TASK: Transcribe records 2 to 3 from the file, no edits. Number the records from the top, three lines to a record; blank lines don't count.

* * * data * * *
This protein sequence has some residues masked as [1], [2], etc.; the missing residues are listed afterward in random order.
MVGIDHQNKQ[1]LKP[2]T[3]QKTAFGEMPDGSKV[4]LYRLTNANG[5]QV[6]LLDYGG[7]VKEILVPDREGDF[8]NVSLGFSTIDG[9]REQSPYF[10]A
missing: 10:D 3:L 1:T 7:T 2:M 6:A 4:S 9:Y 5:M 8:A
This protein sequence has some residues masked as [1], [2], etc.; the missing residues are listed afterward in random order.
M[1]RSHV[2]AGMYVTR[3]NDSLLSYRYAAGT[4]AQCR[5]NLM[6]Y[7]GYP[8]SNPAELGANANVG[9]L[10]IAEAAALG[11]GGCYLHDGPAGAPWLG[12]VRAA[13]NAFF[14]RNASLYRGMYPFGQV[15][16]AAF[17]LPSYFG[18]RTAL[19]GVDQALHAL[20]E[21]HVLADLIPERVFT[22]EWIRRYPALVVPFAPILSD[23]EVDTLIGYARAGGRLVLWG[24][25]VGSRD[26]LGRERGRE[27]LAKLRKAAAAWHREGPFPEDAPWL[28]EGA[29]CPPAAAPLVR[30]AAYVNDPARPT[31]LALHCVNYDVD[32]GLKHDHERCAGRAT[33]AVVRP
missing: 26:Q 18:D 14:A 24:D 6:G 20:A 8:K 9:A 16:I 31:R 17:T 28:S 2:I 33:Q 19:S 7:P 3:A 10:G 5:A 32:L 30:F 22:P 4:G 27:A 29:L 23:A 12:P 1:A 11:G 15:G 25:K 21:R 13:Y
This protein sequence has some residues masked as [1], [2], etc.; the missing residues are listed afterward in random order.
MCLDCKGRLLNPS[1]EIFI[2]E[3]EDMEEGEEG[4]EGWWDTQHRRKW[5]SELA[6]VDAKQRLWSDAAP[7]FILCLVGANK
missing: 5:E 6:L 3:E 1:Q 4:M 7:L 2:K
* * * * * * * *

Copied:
This protein sequence has some residues masked as [1], [2], etc.; the missing residues are listed afterward in random order.
M[1]RSHV[2]AGMYVTR[3]NDSLLSYRYAAGT[4]AQCR[5]NLM[6]Y[7]GYP[8]SNPAELGANANVG[9]L[10]IAEAAALG[11]GGCYLHDGPAGAPWLG[12]VRAA[13]NAFF[14]RNASLYRGMYPFGQV[15][16]AAF[17]LPSYFG[18]RTAL[19]GVDQALHAL[20]E[21]HVLADLIPERVFT[22]EWIRRYPALVVPFAPILSD[23]EVDTLIGYARAGGRLVLWG[24][25]VGSRD[26]LGRERGRE[27]LAKLRKAAAAWHREGPFPEDAPWL[28]EGA[29]CPPAAAPLVR[30]AAYVNDPARPT[31]LALHCVNYDVD[32]GLKHDHERCAGRAT[33]AVVRP
missing: 26:Q 18:D 14:A 24:D 6:G 20:A 8:K 9:A 16:I 31:R 17:T 28:S 2:I 33:Q 19:S 7:P 3:A 10:G 5:A 32:L 30:F 22:P 4:G 27:A 29:L 23:A 12:P 1:A 11:G 15:G 25:K 21:R 13:Y
This protein sequence has some residues masked as [1], [2], etc.; the missing residues are listed afterward in random order.
MCLDCKGRLLNPS[1]EIFI[2]E[3]EDMEEGEEG[4]EGWWDTQHRRKW[5]SELA[6]VDAKQRLWSDAAP[7]FILCLVGANK
missing: 5:E 6:L 3:E 1:Q 4:M 7:L 2:K